The Kayaker's Pledge: Improving Your Kayak Roll
I love teaching all aspects of kayaking, but I love helping paddlers improve their roll the most. Over the last few years, I’ve incorporated the term "kayaking pledge" into my teaching. If you’re struggling with your roll or helping another paddler improve their roll, I would encourage studying the etiquette of the kayaker pledge.
Each arm has a job and a region it must stay in during the roll. The non-rolling-side hand usually gives paddlers the most trouble. For example, if you are rolling right, your left hand can really mess up your roll if it doesn’t stay in its region. If you see a person punching across their body, out toward their bow, or over their head, they could benefit from learning the pledge, which helps keep your back hand where it belongs.
The kayaker pledge can be incorporated into any type of roll. In the picture above, my back hand (left) will bend at the elbow and come right next to my shoulder, forming the pose I call the "pledge." (Once, a weight lifter turned paddler said, "The back hand performs a clean and jerk motion.")
This summer, while waiting for our day-trip to start, we practiced the kayaker pledge on dry land. All of our boats and paddles were loaded in the van, so I grabbed this well-used paddle to demonstrate. I stress that the back of your hand should rub on your PFD as you roll up.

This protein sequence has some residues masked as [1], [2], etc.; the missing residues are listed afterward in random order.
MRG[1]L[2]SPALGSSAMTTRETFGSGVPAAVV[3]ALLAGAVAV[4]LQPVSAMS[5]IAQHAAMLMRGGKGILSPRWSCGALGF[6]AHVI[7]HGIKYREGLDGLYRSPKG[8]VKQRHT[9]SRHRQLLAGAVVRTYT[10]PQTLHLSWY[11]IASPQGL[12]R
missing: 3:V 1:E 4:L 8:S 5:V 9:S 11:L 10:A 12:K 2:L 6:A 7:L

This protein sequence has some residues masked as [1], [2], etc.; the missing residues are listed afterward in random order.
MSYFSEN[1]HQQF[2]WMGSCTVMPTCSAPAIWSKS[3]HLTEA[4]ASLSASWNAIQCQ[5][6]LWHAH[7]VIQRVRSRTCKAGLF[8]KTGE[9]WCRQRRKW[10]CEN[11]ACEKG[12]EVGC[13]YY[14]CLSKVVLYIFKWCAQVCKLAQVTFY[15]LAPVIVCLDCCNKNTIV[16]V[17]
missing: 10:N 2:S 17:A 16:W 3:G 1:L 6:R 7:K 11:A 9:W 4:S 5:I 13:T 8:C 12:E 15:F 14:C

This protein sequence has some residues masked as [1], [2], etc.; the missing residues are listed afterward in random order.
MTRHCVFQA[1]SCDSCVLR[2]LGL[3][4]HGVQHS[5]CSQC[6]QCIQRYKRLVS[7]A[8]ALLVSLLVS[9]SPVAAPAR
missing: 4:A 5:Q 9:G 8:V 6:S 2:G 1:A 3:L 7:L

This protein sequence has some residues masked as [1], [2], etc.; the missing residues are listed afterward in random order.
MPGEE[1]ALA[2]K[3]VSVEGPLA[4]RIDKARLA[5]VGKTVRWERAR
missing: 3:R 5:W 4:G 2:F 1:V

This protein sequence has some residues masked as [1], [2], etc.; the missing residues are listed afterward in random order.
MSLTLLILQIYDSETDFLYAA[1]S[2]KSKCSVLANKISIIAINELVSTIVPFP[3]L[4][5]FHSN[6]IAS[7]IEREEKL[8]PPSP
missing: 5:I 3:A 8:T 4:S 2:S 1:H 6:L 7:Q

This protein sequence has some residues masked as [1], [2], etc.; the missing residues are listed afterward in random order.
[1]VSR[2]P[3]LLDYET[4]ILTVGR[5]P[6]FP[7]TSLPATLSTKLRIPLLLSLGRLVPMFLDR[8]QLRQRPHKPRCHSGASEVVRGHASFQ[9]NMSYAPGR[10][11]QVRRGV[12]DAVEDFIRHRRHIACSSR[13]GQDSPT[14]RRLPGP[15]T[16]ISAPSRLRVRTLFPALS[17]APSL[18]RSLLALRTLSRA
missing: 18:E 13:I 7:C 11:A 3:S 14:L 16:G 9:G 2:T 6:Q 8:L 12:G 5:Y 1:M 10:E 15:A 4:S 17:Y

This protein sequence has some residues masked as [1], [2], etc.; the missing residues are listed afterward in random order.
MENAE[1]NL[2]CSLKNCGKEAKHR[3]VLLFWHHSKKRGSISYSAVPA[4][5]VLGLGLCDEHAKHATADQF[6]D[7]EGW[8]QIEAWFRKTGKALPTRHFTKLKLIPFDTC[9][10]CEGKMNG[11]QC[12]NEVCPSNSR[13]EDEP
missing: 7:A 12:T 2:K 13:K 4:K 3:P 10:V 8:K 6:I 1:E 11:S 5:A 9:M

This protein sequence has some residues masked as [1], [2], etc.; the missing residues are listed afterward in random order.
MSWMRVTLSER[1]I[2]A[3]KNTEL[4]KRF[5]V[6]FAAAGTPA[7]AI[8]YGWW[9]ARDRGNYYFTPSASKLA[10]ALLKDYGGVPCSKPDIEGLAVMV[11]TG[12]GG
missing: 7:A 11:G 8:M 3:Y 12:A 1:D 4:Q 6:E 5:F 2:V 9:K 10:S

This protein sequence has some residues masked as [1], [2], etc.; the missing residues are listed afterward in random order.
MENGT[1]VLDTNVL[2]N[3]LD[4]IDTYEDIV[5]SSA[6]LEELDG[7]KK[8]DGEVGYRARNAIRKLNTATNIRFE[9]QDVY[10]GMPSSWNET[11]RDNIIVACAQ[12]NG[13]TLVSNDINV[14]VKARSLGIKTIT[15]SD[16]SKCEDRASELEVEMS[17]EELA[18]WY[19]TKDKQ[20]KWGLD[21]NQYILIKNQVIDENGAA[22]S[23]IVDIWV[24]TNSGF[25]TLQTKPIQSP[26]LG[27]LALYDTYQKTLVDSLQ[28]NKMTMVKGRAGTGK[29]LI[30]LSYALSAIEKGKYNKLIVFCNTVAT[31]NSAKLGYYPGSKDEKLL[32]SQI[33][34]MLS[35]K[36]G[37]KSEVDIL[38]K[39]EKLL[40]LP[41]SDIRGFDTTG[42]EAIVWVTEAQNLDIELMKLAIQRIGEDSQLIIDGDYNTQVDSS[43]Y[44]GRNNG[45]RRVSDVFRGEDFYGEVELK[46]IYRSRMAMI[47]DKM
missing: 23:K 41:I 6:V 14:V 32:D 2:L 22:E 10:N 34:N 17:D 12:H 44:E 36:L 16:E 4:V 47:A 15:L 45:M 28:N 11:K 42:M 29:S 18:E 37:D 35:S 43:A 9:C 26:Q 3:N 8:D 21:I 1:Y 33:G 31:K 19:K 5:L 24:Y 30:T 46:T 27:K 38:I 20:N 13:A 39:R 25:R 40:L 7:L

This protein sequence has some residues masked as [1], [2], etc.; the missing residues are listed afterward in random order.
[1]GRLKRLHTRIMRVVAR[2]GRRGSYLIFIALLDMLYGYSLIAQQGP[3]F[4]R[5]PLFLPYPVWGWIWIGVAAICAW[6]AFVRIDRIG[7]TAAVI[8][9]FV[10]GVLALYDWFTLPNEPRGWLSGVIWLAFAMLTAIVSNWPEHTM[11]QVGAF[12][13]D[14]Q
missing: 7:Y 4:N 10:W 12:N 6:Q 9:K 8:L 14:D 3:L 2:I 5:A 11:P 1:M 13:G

Next, I like to practice the etiquette upright in the boat but all geared up. If you have more of a kinesthetic learner, you can give them a rock, flip flop, or sponge to put in their armpit. When they begin their roll upside down, remind them not to lose the object in their armpit. Below, the left hand does the pledge. For some learners who are more logical/mathematical it helps to think of the pledge hand as the fulcrum upon which the lever (paddle) pivots, or from which the paddle sweeps out.
After each roll, I instruct the student to look at their finish position, adjust their body position to have perfect etiquette, and give their muscle memory a chance to remember the correct finish position.